I was shopping at Officeworks one evening. Amidst the notebooks and pens, I had no idea of the drama outside on Pitt Street. I emerged triumphant from my search for a specific type of notebook and then had the shock of my life. I had locked my bicycle strategically to a post, in front of the Hilton, away from passing cars. But as I approached my eZee Sprint I could see that there was something wrong with the back wheel of the bicycle.
It was now curved. A sense of unreality washed over me as I said to myself, “Why is my wheel curved?” And then, suddenly, I felt hot. Someone had hit my bicycle with their car. I bent over to unlock my bicycle from the post in front of the Hilton. The curve in the wheel was so severe that it was impossible to walk it home. Then I noticed the piece of paper stuck under the back rack. Written in a shaky hand was a name and a telephone number.
A young woman approached as I stood, nearly in tears. She said, “Is this your bicycle?” “Yes.” I said. She told me that she had seen what had happened. A woman in a white car had emerged from the hotel garage. She had hit my back wheel while she was turning onto Pitt Street. Amazingly, a few other bicyclists were present and prevented her from leaving. She wasn’t aware of the damage she had caused. A crowd formed. The bicyclists insisted that she leave her name and contact details to pay for the damage to my bicycle. They detained her until she did so. The young woman was pleased that she had met me to relay the incident. We agreed that the timing was incredible. I called my husband Justin and told him what had happened. I would have to leave my poor bicycle locked to the post overnight. I may have even whispered a few soothing words to it. I was in shock. So much so that I walked home instead of taking a taxi.
After dinner and a glass of wine with Justin, I called the woman who had damaged my bicycle. We had a civil conversation. She was older by twenty years. She said that she had tried to make a tight turn onto Pitt Street and had inadvertently hit my bicycle with the front of her car. She had damaged her car as well. Apparently, one of the cyclists who detained her was a courier and he had become quite adamant that she leave her details. She gave me her insurance claim number which would pay for the repairs and the transport to Omafiets Dutch Bicycles. We agreed that there would be no need for us to speak again.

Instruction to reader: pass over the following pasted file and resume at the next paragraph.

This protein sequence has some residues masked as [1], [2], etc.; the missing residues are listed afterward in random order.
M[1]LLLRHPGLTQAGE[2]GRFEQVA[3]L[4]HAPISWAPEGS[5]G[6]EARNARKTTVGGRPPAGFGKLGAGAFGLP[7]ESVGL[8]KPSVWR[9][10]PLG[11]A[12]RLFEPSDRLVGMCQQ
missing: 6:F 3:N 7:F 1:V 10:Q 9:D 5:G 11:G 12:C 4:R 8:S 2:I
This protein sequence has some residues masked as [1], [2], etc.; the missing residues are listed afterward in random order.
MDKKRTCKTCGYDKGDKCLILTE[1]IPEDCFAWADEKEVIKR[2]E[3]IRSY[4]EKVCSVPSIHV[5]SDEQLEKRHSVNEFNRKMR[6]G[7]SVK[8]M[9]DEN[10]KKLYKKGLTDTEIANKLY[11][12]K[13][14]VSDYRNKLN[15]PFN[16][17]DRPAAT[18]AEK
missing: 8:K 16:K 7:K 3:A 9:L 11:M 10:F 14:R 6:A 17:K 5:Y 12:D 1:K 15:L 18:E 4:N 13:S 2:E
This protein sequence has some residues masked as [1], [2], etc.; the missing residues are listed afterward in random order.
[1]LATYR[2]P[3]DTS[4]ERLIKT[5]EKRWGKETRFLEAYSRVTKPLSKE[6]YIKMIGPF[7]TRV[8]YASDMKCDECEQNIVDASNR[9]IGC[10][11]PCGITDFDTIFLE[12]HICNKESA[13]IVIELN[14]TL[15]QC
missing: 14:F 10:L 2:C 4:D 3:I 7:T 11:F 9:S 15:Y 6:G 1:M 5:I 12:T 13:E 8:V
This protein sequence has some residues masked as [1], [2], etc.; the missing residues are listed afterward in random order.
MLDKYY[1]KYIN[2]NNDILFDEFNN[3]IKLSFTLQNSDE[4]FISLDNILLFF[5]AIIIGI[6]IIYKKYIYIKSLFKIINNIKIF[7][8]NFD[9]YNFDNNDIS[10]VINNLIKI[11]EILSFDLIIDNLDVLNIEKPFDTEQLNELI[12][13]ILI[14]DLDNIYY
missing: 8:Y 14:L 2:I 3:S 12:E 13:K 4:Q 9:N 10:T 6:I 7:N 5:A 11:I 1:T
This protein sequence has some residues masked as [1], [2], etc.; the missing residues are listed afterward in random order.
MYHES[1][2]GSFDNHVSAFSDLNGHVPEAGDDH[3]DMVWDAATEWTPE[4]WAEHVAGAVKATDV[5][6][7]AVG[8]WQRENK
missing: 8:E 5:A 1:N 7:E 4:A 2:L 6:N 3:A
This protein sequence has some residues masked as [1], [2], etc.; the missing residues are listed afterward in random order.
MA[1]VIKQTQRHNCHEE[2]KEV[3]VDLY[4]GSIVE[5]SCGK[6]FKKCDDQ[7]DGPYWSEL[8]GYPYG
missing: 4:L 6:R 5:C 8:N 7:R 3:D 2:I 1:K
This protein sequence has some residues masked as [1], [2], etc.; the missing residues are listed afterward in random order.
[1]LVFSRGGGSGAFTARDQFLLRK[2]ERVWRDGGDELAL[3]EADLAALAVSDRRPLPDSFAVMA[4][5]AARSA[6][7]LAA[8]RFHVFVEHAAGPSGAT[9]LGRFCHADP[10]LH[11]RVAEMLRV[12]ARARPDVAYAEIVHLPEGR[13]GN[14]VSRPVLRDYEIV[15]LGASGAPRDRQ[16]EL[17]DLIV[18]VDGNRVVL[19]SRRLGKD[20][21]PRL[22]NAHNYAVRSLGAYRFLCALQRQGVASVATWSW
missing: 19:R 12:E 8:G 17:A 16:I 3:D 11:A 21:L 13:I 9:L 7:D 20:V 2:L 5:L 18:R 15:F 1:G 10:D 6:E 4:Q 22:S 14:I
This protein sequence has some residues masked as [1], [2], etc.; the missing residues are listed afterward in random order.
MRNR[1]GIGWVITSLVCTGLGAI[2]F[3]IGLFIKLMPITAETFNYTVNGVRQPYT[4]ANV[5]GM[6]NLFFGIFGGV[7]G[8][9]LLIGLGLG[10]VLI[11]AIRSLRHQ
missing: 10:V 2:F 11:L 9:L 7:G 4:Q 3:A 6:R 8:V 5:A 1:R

The day after arranging a courier company to pick up my eZee Sprint from Pitt Street, I went to Omafiets. Chris recommended that I try a Gazelle Orange C-7 e-bike.
After a week, I was in love with yet another Gazelle. The ride was incredibly smooth and I felt super tall. I’ve started raising my seat on all my bicycles for additional leverage on each pedal stroke. It means that when I want to stop, I brake and then simultaneously step down. I do the same on my road and mountain bikes.
The only thing that required a little adjustment was using the twist gear shift on the right handlebar. At first, I pedalled while shifting gears and noticed a delay. I worked out that I needed to stop pedaling, coast for a moment and then shift gears. The hydraulic rim brakes gave me a wonderful sense of security. Rack, kickstand, fenders and lights are all included. The Bosch motor was incredibly responsive and with four settings Turbo, Sport, Tour, Eco, I could moderate how much assistance I needed during my commute with the touch of a button. I discovered the bell which was built into the left handlebar and needed a simple twist.
Omafiets fixed the eZee Sprint and rebuilt the back wheel by replacing the hub and rear mudguard.
When I picked it up, I was so pleased to see it again but a little sad to relinquish the Gazelle. It’s taken me a few weeks to re-acclimate to the Sprint but I’m happy to have it back especially during this very wet period in Sydney.
However, after nearly seven years together, I am considering selling it and upgrading. Yes, I know. Love is fickle.